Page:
While i agree that this free agent class was pretty lackluster, I am rather upset they haven't tried to figure things out with Cano and Granderson. Because of the austerity it certainly seems like they won't even discuss contracts with those two, which is disheartening. Because of this my preference would be to trade them both if they both do not look resign-able next year ( I'm already pretty certain they won't resign Granderson). Yes, i know they would have a MUCH weaker lineup without those two in. Both they are both extremely interesting trade chips and i'd take a worse year in 2013 for a much brighter future. (Yes I'm a huge Yankee fan i am just also aware that sometimes thinking in the short term only is a horrible idea)

  2. Anon

    Um, most fans following the payroll reduction also look at the revenue sharing rebates, etc.

    With some fiscal sanity perhaps ticket prices can be positively impacted going forward. If not? They will still have $ for future signings, particularly given the lousy FA class this year.

    Norm: +1

  3. Georgie

    It is all relative. Will we know exactly how much money the Yankees made as an organization when all revenues are added up? NO! But I bet it's a great deal. When this team struggles to win 90 games and doesn't go anywhere, how much revenue will they lose? When the TV revenues fall because of this what are the long term effects. And merchandise?
    This business 101 management will take short term profits at the expense of long term glory.

    • chris

      I respect what they have done this off-season. As has been noted, this was a WEAK free agent class and players signed for WAY more than they should be getting. Yes, the Yanks may have a down year this year and even the next, but after that they will (likely) have a homegrown catcher (romine/sanchez maybe later), ss (Jeter will be there for at least the next 3 years), CF (gardner) and 2b (cano is going nowhere) with youngish pitching with Nova, Phelps, Pineda and Hughes. They will still have CC in 2 years and will look to sign pitching in a class that has Verlander and Kershaw among a plethora of good pitching and good fielders. After that, they shed Tex and will be much younger with the exceptions of Jeter and AROD and be much better. Spending now prohibits filling the right needs later.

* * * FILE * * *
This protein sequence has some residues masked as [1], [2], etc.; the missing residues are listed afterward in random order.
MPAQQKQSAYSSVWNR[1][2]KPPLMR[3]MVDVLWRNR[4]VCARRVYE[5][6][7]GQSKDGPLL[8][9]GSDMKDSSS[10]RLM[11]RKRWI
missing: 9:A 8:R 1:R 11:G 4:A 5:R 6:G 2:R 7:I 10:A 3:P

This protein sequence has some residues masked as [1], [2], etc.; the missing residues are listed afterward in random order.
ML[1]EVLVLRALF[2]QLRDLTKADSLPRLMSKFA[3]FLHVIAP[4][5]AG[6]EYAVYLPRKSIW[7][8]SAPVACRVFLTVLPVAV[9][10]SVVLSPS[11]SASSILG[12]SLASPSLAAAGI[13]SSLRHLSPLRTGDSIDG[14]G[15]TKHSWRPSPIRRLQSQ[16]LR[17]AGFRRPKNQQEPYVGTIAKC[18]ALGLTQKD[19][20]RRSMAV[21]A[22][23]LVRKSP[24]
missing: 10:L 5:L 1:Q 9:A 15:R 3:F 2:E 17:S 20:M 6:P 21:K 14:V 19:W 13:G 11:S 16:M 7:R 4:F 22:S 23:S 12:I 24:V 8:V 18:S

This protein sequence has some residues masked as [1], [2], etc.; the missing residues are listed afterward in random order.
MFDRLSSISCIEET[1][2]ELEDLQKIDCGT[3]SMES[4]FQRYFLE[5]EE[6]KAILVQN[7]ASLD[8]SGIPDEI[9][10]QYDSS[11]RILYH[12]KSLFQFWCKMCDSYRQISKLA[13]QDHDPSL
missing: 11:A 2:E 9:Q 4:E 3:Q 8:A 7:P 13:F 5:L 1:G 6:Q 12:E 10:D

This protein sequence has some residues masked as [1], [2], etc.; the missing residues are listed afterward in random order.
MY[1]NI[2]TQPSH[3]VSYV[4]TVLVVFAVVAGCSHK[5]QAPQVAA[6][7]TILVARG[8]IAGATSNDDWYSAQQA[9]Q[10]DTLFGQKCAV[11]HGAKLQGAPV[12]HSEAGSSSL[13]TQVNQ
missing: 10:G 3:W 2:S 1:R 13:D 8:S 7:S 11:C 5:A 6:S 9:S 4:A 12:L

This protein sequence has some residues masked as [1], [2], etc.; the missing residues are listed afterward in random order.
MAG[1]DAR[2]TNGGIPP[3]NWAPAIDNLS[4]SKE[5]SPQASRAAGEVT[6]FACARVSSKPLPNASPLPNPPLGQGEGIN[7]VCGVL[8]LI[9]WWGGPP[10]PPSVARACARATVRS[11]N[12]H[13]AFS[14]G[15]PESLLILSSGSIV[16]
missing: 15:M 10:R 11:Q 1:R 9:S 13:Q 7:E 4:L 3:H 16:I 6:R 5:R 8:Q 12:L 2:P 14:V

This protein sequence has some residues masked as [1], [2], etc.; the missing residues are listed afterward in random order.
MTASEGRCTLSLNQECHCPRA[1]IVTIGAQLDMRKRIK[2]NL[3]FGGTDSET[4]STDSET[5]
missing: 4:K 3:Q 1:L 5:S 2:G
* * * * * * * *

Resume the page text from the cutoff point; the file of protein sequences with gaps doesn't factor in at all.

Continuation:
• Chris, I wish I had your confidence that Cano is going nowhere but I don't. Boras is going to get him paid, and the mindset that oversigned ARod is no longer around for him to take advantage of.

        • Allen

          I also wish I had your confidence in Romine, Sanchez, Nova, Phelps, and Pineda. I will be thrilled if even one of them plays up to his "potential."

  4. OldYanksFan

    "Jeter will be there for at least the next 3 years"
    Don't think so. 2014 is it.

    • brian

      Oh Jeter’s getting to 4,000 hits in yankee uniform…. it’s happening, and if people gave up on that because of the ankle injury that’ll just make the moment all the sweeter…

      however, he might be done as a SS after 2014… probly will be, but if they win the division the next two years and he’s a part of it… who knows

      simple rule for Jeter… the quality is great, hasn’t always been all-world.. but when it comes to quantity.. ALWAYS bet the over